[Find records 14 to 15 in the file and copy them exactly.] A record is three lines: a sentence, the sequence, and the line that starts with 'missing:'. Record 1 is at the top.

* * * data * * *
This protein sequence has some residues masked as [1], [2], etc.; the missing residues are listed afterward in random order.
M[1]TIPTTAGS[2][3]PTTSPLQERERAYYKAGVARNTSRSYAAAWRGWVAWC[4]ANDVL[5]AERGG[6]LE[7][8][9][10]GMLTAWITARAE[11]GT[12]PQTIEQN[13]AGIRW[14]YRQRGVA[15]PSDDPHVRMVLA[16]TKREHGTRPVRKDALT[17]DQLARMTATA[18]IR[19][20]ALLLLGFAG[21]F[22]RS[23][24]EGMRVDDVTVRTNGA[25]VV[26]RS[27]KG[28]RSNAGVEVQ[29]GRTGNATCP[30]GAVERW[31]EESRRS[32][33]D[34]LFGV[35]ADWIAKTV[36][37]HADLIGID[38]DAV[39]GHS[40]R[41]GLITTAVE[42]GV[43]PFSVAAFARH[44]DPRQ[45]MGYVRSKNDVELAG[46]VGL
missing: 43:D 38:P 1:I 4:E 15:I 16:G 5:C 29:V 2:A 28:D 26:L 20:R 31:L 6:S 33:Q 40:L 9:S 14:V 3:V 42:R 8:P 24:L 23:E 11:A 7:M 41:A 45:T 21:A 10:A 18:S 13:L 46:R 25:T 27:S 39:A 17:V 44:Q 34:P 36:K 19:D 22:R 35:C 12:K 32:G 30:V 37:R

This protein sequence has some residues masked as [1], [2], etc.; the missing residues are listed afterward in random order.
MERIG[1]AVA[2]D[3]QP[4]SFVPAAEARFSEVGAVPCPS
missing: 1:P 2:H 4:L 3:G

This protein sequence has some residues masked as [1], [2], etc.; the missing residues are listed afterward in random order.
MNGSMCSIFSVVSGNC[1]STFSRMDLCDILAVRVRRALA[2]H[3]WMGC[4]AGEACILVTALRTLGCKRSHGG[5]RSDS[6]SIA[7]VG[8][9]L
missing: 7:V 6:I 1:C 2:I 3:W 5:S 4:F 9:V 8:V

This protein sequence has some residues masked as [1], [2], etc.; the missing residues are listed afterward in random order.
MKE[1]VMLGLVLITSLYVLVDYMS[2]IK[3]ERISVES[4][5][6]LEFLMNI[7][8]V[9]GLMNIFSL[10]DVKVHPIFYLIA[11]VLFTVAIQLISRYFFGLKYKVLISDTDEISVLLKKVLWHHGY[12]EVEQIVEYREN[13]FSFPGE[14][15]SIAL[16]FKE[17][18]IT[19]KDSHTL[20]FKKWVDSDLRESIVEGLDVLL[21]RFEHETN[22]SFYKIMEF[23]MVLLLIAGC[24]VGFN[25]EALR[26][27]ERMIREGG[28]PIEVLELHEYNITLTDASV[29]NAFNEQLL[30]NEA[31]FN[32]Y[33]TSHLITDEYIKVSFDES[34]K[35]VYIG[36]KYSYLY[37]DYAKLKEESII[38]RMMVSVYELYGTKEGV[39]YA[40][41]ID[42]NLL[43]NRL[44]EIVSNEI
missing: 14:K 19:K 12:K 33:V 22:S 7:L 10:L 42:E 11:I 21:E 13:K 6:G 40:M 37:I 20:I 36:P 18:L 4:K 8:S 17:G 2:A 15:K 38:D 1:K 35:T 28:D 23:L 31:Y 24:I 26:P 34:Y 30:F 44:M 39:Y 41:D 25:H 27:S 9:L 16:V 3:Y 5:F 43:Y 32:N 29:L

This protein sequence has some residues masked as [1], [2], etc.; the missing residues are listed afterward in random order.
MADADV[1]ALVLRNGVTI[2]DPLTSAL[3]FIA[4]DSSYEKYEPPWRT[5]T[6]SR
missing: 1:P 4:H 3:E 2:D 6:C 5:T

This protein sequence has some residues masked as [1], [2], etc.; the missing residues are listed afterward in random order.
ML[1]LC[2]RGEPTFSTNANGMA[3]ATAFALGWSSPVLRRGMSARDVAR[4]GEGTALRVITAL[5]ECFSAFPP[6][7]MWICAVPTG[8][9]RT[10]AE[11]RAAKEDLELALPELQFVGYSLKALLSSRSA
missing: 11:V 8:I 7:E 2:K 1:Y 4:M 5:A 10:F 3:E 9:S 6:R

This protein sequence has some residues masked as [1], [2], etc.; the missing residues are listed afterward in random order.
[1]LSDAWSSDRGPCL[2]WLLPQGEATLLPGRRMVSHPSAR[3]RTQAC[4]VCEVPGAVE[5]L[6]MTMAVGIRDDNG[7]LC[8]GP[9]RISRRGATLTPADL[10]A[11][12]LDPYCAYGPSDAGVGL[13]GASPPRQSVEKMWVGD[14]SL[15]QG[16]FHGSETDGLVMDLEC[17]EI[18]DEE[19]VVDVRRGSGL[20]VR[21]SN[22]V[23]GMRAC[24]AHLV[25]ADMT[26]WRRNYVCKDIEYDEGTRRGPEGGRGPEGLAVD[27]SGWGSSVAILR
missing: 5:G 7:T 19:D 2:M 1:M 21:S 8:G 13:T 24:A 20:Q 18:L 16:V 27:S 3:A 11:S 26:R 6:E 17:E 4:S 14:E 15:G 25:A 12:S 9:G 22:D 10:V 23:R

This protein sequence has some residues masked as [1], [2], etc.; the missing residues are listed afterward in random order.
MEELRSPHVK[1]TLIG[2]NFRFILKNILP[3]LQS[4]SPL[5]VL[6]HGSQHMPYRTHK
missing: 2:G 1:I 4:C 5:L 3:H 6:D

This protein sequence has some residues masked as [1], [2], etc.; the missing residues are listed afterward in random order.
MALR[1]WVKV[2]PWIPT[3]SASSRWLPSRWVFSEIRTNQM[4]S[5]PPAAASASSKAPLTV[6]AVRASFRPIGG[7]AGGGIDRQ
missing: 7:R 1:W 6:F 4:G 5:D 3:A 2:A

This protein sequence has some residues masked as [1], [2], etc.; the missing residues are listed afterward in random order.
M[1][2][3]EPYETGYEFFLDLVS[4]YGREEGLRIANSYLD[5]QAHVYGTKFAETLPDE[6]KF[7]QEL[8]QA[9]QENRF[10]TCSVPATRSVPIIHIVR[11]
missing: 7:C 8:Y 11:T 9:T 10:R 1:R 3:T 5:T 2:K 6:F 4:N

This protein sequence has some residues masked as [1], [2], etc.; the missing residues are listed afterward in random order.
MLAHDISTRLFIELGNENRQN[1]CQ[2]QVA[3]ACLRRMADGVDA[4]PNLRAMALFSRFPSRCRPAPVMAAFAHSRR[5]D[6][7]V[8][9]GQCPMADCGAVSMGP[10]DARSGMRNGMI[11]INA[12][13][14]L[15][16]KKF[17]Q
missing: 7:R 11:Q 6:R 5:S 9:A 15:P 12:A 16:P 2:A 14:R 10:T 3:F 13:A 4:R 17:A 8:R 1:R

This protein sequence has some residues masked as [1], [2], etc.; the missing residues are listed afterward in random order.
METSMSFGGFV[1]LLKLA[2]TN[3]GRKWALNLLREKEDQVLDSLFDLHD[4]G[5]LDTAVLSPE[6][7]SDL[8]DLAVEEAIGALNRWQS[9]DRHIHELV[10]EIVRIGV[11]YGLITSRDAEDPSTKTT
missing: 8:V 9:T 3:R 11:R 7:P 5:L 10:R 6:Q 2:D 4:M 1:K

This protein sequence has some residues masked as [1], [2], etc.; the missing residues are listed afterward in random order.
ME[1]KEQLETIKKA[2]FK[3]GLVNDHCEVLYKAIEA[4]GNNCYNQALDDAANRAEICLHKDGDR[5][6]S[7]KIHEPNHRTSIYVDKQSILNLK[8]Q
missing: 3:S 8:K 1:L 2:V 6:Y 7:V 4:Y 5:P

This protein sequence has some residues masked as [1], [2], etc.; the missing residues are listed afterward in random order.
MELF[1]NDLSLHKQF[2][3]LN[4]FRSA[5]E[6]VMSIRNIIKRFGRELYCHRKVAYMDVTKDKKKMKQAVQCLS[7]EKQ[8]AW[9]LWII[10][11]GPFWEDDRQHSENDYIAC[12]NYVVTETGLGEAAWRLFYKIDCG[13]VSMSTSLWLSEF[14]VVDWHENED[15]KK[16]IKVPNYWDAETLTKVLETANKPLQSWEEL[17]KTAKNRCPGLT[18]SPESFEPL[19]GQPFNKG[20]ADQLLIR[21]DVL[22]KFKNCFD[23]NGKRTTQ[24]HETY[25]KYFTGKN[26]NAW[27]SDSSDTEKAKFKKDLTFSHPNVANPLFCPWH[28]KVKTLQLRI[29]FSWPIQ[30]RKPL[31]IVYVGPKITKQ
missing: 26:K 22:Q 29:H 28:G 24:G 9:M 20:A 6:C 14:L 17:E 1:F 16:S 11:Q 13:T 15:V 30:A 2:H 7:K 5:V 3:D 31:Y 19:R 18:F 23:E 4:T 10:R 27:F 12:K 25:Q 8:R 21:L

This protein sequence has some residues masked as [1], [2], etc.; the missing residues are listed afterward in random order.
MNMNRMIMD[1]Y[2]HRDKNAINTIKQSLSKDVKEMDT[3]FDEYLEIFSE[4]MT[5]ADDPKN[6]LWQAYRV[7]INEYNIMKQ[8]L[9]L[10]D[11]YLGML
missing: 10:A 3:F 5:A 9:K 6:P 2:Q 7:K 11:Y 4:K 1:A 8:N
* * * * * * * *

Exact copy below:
This protein sequence has some residues masked as [1], [2], etc.; the missing residues are listed afterward in random order.
MELF[1]NDLSLHKQF[2][3]LN[4]FRSA[5]E[6]VMSIRNIIKRFGRELYCHRKVAYMDVTKDKKKMKQAVQCLS[7]EKQ[8]AW[9]LWII[10][11]GPFWEDDRQHSENDYIAC[12]NYVVTETGLGEAAWRLFYKIDCG[13]VSMSTSLWLSEF[14]VVDWHENED[15]KK[16]IKVPNYWDAETLTKVLETANKPLQSWEEL[17]KTAKNRCPGLT[18]SPESFEPL[19]GQPFNKG[20]ADQLLIR[21]DVL[22]KFKNCFD[23]NGKRTTQ[24]HETY[25]KYFTGKN[26]NAW[27]SDSSDTEKAKFKKDLTFSHPNVANPLFCPWH[28]KVKTLQLRI[29]FSWPIQ[30]RKPL[31]IVYVGPKITKQ
missing: 26:K 22:Q 29:H 28:G 24:G 9:M 20:A 6:C 14:L 17:E 1:F 16:S 11:Q 13:T 15:V 30:A 2:H 7:K 5:V 3:D 31:Y 19:R 18:F 23:E 4:T 10:R 27:F 12:K 25:Q 8:R 21:L

This protein sequence has some residues masked as [1], [2], etc.; the missing residues are listed afterward in random order.
MNMNRMIMD[1]Y[2]HRDKNAINTIKQSLSKDVKEMDT[3]FDEYLEIFSE[4]MT[5]ADDPKN[6]LWQAYRV[7]INEYNIMKQ[8]L[9]L[10]D[11]YLGML
missing: 10:A 3:F 5:A 9:K 6:P 2:Q 7:K 11:Y 4:K 1:A 8:N